There are many rulesof action recognised in England as suitable which it would be folly in the extreme in countries differently located to recognise as law and in our opinion this distinction, between rivers 'navigable' and 'not navigable 'causing it to depend upon the ebbing and flowing of the tide is one of them. The insular position of Great Britain, the short courses of her rivers and the well-known fact that there are none of them navigable above tide water but for very small craft, well warrants the distinction there drawn by the Common Law. But very different is the situation of the Continental powers of Europe in this particular. Their streams are many of them large and long and navigable to a great extent above tide-water and accordingly we find that the Civil Law which regulates and governs these countries has adopted a very different rule.
4. Similarly it might be argued that rivers of the type of the Godavari and the Kistna do not exist in England. In character they are great sources of irrigation almost more than public highways, and over the great beds of irrigation streams in India the ruling power has always exercised a large control. It is no doubt recorded in the Godavari District Manual in the general descrip-tion of the District Chap. I. p. 5 that the constant changes in the river have been a fruitful source of litigation between the riparian proprietors, but we are not referred to any case in which as between the State on the one hand and the private proprietors -on the other, the question of the ownership of the bed of the stream has ever been judicially decided. We can only say that in our opinion great caution should be exercised in applying maxims and presumptions of English Law to a country in many respects so dissimilar.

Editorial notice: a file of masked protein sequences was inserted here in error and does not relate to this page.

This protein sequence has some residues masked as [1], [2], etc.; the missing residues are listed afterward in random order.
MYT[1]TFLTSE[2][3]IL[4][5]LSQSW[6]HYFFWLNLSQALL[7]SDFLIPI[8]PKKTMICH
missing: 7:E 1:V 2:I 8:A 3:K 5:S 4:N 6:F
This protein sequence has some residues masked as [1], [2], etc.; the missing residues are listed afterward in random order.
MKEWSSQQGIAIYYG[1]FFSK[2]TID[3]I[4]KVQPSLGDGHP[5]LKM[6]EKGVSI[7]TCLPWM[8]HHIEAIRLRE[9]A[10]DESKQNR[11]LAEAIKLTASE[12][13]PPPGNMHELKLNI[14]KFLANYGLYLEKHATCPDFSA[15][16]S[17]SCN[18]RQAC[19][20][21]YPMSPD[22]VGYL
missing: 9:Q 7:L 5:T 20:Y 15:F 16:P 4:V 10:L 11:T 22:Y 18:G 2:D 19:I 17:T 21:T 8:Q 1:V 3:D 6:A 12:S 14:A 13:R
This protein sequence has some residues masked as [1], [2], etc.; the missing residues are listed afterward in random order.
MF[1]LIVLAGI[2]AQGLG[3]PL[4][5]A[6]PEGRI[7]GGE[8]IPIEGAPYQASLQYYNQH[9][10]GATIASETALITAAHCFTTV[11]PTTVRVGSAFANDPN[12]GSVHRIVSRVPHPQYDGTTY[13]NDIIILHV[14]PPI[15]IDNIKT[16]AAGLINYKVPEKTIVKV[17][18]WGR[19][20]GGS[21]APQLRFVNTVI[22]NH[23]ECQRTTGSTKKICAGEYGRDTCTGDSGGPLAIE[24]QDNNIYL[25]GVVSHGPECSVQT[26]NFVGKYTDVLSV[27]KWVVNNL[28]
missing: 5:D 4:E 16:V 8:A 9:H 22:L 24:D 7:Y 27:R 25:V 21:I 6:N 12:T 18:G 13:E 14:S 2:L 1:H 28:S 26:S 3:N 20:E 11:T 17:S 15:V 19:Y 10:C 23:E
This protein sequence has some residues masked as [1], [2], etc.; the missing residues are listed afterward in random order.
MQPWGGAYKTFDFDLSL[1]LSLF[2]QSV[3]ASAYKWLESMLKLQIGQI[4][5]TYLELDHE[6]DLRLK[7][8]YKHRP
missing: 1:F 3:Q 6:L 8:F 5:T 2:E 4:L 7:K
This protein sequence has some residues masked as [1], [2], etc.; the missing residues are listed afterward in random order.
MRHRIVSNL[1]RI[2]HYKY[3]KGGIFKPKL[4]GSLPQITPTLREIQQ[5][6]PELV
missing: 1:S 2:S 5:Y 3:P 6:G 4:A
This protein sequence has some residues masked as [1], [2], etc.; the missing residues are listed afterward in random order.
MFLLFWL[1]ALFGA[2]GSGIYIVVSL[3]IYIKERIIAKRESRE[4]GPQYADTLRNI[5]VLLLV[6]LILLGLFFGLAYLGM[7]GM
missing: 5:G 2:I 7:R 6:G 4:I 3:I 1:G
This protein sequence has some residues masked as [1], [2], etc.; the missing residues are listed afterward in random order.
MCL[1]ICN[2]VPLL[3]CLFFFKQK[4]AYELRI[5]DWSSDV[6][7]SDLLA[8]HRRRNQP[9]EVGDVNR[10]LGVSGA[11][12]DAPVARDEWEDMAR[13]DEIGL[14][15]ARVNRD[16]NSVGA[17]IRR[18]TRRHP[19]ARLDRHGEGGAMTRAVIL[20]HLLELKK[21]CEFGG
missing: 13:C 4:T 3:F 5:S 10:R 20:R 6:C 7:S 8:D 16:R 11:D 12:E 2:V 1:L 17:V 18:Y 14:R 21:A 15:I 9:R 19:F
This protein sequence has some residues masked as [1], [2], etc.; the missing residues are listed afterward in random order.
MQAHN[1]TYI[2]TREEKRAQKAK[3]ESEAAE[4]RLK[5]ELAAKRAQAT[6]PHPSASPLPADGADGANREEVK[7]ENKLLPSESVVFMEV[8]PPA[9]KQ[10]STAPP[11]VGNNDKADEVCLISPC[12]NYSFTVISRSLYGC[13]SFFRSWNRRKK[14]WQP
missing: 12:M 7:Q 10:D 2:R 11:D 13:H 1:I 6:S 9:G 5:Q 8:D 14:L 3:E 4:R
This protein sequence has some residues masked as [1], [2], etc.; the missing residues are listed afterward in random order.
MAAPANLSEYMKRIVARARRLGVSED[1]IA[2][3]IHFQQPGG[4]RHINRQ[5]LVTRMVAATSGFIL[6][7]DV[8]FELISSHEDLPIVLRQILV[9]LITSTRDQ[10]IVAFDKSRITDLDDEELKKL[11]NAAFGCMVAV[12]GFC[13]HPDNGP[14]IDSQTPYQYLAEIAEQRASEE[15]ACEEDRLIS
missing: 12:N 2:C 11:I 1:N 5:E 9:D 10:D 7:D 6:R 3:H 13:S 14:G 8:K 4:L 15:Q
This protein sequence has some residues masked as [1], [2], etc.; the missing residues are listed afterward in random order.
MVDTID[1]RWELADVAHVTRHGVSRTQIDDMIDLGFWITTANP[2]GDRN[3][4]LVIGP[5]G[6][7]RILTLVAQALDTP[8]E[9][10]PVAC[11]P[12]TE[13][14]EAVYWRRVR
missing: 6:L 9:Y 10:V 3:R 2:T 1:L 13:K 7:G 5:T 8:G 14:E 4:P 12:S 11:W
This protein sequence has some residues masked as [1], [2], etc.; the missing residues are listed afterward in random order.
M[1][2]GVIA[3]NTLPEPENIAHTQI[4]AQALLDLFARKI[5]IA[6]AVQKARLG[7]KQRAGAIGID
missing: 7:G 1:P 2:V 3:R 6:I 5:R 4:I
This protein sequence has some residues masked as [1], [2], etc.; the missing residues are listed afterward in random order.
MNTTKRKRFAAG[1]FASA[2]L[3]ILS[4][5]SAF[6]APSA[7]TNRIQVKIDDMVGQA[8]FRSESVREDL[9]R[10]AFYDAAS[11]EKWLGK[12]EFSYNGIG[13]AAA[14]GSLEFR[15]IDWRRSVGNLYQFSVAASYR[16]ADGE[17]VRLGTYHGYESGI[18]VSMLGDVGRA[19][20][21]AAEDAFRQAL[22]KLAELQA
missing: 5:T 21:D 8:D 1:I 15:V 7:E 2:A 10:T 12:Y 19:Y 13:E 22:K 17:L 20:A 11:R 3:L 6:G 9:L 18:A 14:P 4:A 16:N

5. Happily, however, we are not called upon the meagre evidence which has been adduced in the present case--to determine a question of such great and general importance. Even if the English presumption of law about river beds were to obtain in India, it would be a presumption only and like other presumptions rebut-table, (See Coulson and Forbes on Water Courses p. 94.) It also appears from the authorities that the soil of land covered with water may with the water and the right of fishing therein, be especially conveyed and appropriated to a third person whether he has land or not on the borders thereof or adjacent thereto. Marshall v. Inneswater 3 Best & Smith 732 Bristowe v. Cormission (1878) 3 App. Cases 668
6. In the present case the existence of a lanka belonging to Government in mid-stream would be sufficient to rebut the presumption. The origin of the Government title to that Tatapudi lanka does not appear to be material. It exists, and the suit lanka is an accretion to that Tatapudi lanka and it is not a sudden vertical accretion in the bed of the river. The well established rule is that where the acquisition of landis by gradual, slow, and imperceptible process, the accretion by alluvion belongs to the owner of the adjacent land. We see no reason why this rule should beheld to apply only to alluvion caused by the action of the sea or by the ebb and flow of water in tidal rivers. The gradual and imperceptible character of the accretion is the reason and foundation for the rule (Blackstone, Book II 262); and if the accretion had been a gradual one to the bank on either side, no one would doubt that it belonged to the riparian proprietor to whose land it was annexed. We are of opinion, therefore, that the principle on which the late District Judge (Mr. Boss) decided the case was correct and that the suit lanka is the property of Government. The appeal is dismissed with costs.